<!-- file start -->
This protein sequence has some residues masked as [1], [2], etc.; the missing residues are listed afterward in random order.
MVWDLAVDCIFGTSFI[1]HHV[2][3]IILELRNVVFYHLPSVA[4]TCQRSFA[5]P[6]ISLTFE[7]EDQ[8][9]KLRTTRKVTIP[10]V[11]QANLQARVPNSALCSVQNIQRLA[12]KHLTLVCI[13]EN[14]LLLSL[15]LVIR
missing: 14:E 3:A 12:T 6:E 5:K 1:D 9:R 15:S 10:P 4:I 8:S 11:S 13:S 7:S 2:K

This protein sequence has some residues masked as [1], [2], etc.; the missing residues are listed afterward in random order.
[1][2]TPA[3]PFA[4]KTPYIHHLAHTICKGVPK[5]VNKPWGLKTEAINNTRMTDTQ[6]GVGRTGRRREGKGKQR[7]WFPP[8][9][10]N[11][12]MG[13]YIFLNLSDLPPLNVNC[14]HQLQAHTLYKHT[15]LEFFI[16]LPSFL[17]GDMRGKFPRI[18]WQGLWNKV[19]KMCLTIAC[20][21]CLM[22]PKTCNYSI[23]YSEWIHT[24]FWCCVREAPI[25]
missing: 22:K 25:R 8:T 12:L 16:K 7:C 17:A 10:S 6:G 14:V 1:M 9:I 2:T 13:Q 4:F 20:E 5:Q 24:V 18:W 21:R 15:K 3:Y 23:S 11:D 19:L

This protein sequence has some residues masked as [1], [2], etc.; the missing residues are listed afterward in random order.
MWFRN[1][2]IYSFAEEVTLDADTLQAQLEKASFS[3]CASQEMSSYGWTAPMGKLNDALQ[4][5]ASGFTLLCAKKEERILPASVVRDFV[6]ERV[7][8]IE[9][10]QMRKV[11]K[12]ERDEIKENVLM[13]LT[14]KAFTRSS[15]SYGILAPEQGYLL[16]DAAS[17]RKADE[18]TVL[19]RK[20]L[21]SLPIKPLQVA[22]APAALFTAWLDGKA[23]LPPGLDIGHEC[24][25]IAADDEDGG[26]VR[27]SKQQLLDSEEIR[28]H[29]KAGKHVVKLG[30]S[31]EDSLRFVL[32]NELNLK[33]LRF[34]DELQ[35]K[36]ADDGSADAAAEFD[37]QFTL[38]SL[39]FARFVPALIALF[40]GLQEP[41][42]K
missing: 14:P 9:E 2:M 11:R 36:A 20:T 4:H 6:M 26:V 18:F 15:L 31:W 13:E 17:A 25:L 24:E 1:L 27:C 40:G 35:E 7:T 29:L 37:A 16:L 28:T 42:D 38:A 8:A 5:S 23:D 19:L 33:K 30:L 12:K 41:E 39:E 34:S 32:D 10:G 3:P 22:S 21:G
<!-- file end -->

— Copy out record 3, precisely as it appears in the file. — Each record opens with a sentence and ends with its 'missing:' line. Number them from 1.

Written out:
This protein sequence has some residues masked as [1], [2], etc.; the missing residues are listed afterward in random order.
MWFRN[1][2]IYSFAEEVTLDADTLQAQLEKASFS[3]CASQEMSSYGWTAPMGKLNDALQ[4][5]ASGFTLLCAKKEERILPASVVRDFV[6]ERV[7][8]IE[9][10]QMRKV[11]K[12]ERDEIKENVLM[13]LT[14]KAFTRSS[15]SYGILAPEQGYLL[16]DAAS[17]RKADE[18]TVL[19]RK[20]L[21]SLPIKPLQVA[22]APAALFTAWLDGKA[23]LPPGLDIGHEC[24][25]IAADDEDGG[26]VR[27]SKQQLLDSEEIR[28]H[29]KAGKHVVKLG[30]S[31]EDSLRFVL[32]NELNLK[33]LRF[34]DELQ[35]K[36]ADDGSADAAAEFD[37]QFTL[38]SL[39]FARFVPALIALF[40]GLQEP[41][42]K
missing: 14:P 9:E 2:M 11:R 36:A 20:T 4:H 6:M 26:V 18:F 15:L 31:W 13:E 17:A 25:L 24:E 1:L 27:C 40:G 35:E 7:T 29:L 37:A 16:L 28:T 42:D 38:A 8:A 5:S 23:D 19:L 33:K 30:L 12:K 41:E 39:E 34:S 32:D 10:G 3:P 22:S 21:G